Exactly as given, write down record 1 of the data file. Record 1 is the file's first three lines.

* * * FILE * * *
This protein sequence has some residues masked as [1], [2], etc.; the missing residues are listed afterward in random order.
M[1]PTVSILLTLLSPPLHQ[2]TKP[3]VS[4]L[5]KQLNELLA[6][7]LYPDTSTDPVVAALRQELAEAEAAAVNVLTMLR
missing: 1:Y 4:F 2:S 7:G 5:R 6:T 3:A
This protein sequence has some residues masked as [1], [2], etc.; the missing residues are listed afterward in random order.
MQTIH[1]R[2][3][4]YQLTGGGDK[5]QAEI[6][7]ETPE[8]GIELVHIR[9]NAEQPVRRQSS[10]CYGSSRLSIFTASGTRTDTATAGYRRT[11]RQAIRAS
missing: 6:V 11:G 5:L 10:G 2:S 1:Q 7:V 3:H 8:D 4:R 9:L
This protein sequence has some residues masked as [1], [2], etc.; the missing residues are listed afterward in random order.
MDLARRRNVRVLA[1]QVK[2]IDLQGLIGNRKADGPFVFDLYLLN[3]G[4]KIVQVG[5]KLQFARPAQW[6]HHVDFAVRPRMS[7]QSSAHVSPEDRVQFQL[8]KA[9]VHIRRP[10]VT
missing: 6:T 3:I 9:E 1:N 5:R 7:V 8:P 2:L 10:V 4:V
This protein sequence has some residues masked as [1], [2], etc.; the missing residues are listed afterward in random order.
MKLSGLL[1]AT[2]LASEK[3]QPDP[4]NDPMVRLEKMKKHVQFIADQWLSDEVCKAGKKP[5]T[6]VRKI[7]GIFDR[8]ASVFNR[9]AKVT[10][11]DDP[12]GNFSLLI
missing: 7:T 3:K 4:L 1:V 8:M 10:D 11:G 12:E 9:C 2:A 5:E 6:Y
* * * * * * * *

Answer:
This protein sequence has some residues masked as [1], [2], etc.; the missing residues are listed afterward in random order.
M[1]PTVSILLTLLSPPLHQ[2]TKP[3]VS[4]L[5]KQLNELLA[6][7]LYPDTSTDPVVAALRQELAEAEAAAVNVLTMLR
missing: 1:Y 4:F 2:S 7:G 5:R 6:T 3:A